We Used to Recycle Drugs From Patients’ Urine

Penicillin extracted from a patient’s urine could be reused

Spores on the conidiophores of the fungus Penicillium notatum. Dr. Fred Hossler/Visuals Unlimited/Corbis

When penicillin was first used medically, in 1940, it was a time of austerity. While Alexander Fleming first discovered penicillin in 1928, his world-changing observations had garnered hardly any notice, and it wasn't until 1938 that another team of reserachers finally began to isolate and test the active chemical ingredients in the world's first antibiotic.* By that time, World War II was raging, and medical manufacturing capacity that could be devoted to experimental treatments was in short supply. 

Producing usable penicillin from Penicillium notatum mold was no easy feat, says PBS: “In spite of efforts to increase the yield from the mold cultures, it took 2,000 liters of mold culture fluid to obtain enough pure penicillin to treat a single case of sepsis in a person.”

Pencilin production couldn't happen nearly fast enough to match rising demand. To make up the shortfall, writes Rebecca Kreston for her Body Horrors blog at Discover Magazine, researchers came up with a novel way to get the penicillin they needed: extracting and isolating it from patients' urine.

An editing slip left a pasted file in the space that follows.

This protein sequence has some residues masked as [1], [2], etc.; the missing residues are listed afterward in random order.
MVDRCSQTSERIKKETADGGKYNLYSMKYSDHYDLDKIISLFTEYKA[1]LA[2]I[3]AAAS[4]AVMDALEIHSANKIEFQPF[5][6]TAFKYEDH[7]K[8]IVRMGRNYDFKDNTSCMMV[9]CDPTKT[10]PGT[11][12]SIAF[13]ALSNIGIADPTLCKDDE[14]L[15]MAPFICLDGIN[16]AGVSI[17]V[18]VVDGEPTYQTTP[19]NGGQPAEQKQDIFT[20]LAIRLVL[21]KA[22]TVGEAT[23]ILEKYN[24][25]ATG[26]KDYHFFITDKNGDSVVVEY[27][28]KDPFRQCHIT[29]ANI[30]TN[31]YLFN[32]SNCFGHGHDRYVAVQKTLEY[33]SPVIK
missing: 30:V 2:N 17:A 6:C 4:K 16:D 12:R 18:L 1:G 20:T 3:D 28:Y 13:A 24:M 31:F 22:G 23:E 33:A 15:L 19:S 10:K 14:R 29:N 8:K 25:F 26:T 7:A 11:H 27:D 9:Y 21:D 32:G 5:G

Not all of the penicillin given to a patient is broken down. Some—in fact, most—of the penicillin passes through the body unchanged. According to Kreston:

[A]nywhere from 40 to 99 percent of the antibiotic is excreted in urine in its fully functional form about 4 hours after administration thanks to our efficient and hardworking kidneys. Due to this distinct feature of its pharmacokinetics, penicillin could be extracted from the crystalized urine of a treated patient and then used to treat another patient in the throes of serious bacterial infection just next door.

Eventually, penicillin production reached a pace that could match doctors' needs. But even today, some portion of the active ingredient from many drugs passes through our bodies unchanged. Instead of isolating and recycling them, though, we send them down the toilet and out into the world.

As the Harvard Health Letter wrote back in 2011, some water experts are growing increasingly concerned about the flow of drugs from pharmacy to stream. More than just an issue of pharmaceutical waste, these drugs seem to be having an effect on the behavior and health of animals living downstream. Doctors are no longer short on antibiotics, but it might be worth considering how to revive those early recycling strategies, anyway.

*This sentence was updated for accuracy.

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